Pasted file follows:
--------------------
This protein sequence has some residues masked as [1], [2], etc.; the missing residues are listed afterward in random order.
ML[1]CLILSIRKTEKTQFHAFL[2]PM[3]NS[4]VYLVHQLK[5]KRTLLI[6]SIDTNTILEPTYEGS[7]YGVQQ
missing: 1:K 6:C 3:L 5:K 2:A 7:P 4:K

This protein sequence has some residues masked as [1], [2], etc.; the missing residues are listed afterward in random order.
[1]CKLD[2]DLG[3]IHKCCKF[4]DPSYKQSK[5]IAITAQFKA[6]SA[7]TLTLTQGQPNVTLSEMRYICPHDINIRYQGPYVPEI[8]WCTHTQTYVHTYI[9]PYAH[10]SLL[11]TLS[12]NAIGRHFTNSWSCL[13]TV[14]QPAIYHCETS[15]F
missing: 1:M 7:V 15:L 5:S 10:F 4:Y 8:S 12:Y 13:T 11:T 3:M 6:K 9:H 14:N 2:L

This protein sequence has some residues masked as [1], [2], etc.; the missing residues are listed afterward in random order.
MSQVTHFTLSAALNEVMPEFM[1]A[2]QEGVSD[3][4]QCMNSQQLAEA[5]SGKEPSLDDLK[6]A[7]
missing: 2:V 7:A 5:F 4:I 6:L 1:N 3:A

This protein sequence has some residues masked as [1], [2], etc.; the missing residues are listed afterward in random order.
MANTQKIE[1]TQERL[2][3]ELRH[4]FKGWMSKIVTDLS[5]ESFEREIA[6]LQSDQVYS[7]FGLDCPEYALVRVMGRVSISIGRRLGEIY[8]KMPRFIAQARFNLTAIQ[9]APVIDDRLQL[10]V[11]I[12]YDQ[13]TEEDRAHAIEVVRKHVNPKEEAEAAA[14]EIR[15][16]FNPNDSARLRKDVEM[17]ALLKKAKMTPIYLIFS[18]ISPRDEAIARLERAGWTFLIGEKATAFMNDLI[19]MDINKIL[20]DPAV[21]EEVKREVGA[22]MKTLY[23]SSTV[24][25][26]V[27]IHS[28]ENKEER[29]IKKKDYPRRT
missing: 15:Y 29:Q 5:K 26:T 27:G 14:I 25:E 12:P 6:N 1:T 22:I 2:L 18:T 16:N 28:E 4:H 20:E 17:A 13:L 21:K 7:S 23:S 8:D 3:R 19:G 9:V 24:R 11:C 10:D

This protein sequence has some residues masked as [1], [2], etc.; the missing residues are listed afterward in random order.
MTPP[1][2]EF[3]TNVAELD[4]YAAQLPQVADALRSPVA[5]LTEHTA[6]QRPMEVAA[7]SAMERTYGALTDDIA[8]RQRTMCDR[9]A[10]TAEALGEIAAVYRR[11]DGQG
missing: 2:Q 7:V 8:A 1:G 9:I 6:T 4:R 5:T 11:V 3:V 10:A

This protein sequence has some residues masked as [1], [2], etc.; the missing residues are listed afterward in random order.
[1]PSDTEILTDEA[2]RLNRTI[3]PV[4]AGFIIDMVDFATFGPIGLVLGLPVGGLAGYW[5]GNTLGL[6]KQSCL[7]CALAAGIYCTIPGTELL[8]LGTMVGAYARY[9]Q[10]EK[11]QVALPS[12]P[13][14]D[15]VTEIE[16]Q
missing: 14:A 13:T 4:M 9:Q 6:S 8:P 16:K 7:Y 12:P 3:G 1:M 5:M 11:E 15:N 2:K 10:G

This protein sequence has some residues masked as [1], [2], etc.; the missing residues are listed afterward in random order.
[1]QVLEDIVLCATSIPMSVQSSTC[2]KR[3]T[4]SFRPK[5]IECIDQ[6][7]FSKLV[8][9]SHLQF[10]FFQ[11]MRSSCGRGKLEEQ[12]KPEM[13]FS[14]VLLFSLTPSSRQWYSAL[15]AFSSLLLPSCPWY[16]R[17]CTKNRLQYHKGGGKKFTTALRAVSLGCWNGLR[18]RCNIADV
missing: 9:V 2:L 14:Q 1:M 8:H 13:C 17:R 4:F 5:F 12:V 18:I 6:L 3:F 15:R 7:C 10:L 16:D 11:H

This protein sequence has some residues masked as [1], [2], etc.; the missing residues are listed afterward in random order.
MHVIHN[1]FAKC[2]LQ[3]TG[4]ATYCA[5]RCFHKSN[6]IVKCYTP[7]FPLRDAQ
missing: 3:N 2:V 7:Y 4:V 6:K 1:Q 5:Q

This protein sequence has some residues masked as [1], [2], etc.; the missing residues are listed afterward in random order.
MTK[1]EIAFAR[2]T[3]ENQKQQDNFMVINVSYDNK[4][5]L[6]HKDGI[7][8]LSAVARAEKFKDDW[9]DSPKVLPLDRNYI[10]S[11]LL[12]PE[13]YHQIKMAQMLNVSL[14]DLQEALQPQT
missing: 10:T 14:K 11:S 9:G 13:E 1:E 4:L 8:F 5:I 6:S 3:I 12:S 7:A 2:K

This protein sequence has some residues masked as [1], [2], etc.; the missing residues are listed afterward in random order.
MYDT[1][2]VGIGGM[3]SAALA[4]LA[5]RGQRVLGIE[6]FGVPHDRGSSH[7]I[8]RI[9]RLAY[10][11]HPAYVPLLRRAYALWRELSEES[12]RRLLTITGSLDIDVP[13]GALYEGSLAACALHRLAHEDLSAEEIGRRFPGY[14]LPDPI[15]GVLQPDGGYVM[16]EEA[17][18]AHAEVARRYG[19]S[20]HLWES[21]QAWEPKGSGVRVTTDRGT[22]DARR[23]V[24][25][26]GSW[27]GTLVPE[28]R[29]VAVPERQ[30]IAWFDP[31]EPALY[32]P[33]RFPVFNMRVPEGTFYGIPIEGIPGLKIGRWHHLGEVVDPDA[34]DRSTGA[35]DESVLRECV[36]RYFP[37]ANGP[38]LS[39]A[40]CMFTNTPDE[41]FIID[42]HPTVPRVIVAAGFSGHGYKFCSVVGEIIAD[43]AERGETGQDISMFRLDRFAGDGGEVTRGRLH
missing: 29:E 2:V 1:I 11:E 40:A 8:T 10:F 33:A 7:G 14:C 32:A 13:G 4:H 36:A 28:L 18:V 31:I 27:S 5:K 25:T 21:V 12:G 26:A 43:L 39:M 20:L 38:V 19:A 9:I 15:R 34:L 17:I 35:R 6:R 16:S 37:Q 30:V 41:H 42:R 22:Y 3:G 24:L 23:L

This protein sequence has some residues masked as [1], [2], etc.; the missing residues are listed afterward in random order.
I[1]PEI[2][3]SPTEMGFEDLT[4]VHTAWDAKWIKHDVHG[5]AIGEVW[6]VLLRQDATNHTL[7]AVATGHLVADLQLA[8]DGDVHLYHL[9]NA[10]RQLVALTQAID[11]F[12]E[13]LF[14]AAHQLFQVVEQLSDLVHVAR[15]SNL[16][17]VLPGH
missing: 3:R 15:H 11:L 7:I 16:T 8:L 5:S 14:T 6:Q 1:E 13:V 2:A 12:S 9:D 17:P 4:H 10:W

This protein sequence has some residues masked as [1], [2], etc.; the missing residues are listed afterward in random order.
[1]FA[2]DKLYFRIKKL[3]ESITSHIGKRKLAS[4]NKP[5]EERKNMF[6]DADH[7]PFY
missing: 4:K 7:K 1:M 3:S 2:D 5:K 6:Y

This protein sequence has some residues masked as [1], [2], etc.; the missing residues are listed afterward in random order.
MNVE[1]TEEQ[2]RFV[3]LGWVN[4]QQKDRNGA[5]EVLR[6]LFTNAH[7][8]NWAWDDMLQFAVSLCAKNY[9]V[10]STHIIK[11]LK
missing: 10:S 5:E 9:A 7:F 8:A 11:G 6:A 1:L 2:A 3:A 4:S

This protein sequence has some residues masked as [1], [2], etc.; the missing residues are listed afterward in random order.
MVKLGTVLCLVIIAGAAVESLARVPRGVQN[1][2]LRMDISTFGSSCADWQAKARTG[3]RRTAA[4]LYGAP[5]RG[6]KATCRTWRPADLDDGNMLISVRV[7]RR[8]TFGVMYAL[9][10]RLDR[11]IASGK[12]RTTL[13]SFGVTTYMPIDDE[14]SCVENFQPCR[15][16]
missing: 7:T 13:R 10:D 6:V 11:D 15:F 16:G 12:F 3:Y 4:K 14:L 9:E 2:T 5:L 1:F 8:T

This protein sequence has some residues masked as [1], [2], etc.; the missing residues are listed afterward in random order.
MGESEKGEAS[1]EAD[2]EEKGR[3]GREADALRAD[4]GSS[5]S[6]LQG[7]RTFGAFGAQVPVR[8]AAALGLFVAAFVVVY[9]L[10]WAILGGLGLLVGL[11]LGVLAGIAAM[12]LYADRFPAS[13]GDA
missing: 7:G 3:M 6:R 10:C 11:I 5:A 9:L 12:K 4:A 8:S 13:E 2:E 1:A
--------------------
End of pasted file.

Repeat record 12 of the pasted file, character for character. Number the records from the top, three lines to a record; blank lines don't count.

This protein sequence has some residues masked as [1], [2], etc.; the missing residues are listed afterward in random order.
[1]FA[2]DKLYFRIKKL[3]ESITSHIGKRKLAS[4]NKP[5]EERKNMF[6]DADH[7]PFY
missing: 4:K 7:K 1:M 3:S 2:D 5:K 6:Y